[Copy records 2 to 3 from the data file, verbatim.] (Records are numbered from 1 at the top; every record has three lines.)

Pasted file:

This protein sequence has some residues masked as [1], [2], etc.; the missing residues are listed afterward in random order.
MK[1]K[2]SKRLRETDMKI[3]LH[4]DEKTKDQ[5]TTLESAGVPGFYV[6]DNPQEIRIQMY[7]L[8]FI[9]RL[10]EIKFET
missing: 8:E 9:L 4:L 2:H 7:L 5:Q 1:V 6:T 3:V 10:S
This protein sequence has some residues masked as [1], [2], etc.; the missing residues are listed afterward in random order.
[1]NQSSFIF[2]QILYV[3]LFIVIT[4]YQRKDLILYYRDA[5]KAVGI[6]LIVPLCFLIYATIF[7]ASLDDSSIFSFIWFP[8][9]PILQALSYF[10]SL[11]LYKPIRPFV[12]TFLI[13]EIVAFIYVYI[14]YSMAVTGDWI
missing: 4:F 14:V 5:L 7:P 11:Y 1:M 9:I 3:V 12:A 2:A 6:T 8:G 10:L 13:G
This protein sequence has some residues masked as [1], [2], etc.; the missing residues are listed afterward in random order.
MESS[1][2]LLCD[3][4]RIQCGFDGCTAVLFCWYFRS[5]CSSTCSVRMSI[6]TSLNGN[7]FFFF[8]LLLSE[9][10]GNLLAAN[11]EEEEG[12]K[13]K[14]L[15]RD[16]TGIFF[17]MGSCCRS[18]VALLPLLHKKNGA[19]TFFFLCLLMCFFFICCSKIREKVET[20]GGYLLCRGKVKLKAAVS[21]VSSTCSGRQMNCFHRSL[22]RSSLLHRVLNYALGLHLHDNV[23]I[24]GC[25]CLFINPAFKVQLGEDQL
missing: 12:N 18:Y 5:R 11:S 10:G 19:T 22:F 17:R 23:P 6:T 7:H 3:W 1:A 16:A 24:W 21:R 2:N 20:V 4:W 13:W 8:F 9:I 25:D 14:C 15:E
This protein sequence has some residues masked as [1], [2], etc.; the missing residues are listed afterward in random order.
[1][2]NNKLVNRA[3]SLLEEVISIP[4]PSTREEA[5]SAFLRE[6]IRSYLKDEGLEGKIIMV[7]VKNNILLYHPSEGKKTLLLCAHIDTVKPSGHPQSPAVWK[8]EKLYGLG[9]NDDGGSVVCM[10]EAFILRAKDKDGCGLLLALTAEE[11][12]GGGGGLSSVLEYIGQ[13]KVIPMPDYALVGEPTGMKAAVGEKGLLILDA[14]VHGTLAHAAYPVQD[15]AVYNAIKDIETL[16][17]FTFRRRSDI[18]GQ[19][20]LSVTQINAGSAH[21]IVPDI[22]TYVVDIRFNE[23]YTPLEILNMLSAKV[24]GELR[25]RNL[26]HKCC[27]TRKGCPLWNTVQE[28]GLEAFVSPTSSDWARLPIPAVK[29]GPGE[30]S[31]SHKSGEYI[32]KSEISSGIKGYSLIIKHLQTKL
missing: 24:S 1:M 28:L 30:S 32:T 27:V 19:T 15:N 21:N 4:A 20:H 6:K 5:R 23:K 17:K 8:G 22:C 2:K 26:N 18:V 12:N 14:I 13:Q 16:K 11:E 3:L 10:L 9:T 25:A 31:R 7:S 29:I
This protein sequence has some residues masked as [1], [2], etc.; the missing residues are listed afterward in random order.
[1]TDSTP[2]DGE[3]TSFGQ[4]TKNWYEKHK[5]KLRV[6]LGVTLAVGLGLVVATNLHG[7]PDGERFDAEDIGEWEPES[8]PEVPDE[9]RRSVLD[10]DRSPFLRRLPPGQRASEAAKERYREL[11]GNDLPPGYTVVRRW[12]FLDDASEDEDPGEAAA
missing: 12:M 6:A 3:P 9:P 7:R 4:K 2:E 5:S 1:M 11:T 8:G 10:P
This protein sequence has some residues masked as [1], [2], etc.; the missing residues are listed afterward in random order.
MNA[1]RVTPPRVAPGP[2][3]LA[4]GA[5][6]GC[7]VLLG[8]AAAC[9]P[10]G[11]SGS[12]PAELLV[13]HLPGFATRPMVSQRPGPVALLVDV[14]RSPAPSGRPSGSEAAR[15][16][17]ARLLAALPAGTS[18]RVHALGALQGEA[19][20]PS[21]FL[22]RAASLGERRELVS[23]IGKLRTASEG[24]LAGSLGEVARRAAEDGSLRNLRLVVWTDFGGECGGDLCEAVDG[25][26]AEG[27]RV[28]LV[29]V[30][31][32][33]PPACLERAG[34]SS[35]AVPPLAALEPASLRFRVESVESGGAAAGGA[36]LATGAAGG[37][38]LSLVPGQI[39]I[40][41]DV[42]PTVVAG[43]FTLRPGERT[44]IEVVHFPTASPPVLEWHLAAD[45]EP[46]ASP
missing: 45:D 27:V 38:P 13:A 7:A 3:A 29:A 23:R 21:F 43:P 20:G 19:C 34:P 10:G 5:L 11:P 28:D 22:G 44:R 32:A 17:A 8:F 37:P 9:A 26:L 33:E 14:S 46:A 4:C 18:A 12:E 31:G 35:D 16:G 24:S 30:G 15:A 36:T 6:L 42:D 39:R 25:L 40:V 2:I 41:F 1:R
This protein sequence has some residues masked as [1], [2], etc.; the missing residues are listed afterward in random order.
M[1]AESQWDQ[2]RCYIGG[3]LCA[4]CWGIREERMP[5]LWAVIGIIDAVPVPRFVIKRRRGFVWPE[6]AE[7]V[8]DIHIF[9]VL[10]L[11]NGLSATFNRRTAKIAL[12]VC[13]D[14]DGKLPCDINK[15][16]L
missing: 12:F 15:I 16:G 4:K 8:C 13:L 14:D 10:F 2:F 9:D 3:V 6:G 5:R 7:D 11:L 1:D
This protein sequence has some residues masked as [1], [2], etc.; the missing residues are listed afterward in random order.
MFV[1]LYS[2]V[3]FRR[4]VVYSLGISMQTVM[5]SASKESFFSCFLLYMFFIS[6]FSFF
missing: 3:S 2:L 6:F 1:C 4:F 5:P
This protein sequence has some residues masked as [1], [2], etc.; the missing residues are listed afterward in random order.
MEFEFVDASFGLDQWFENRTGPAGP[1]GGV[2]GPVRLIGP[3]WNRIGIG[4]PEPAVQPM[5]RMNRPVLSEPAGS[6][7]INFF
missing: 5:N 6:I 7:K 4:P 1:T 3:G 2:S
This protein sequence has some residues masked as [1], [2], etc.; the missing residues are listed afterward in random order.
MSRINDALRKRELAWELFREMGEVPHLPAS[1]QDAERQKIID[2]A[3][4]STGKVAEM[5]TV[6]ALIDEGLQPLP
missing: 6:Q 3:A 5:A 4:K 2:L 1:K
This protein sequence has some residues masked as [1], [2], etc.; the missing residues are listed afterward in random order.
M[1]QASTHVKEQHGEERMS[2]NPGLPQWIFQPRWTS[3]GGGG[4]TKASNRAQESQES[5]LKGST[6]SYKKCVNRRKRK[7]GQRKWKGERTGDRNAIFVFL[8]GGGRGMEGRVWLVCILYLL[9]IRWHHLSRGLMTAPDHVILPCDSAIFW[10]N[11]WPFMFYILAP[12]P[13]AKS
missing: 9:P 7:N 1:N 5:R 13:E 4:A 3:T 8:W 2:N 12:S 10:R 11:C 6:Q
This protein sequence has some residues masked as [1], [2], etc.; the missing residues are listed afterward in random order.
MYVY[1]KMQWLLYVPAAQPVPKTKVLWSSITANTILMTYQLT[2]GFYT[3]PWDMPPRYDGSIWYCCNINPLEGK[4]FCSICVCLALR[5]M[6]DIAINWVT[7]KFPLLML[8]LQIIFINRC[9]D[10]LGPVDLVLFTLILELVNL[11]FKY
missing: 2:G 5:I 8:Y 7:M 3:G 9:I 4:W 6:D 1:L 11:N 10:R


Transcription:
This protein sequence has some residues masked as [1], [2], etc.; the missing residues are listed afterward in random order.
[1]NQSSFIF[2]QILYV[3]LFIVIT[4]YQRKDLILYYRDA[5]KAVGI[6]LIVPLCFLIYATIF[7]ASLDDSSIFSFIWFP[8][9]PILQALSYF[10]SL[11]LYKPIRPFV[12]TFLI[13]EIVAFIYVYI[14]YSMAVTGDWI
missing: 4:F 14:V 5:L 7:P 11:Y 1:M 9:I 3:V 12:A 2:A 6:T 8:G 10:L 13:G
This protein sequence has some residues masked as [1], [2], etc.; the missing residues are listed afterward in random order.
MESS[1][2]LLCD[3][4]RIQCGFDGCTAVLFCWYFRS[5]CSSTCSVRMSI[6]TSLNGN[7]FFFF[8]LLLSE[9][10]GNLLAAN[11]EEEEG[12]K[13]K[14]L[15]RD[16]TGIFF[17]MGSCCRS[18]VALLPLLHKKNGA[19]TFFFLCLLMCFFFICCSKIREKVET[20]GGYLLCRGKVKLKAAVS[21]VSSTCSGRQMNCFHRSL[22]RSSLLHRVLNYALGLHLHDNV[23]I[24]GC[25]CLFINPAFKVQLGEDQL
missing: 12:N 18:Y 5:R 11:S 10:G 19:T 22:F 17:R 23:P 6:T 7:H 3:W 1:A 16:A 24:W 21:R 2:N 20:V 4:W 13:W 8:F 9:I 25:D 14:C 15:E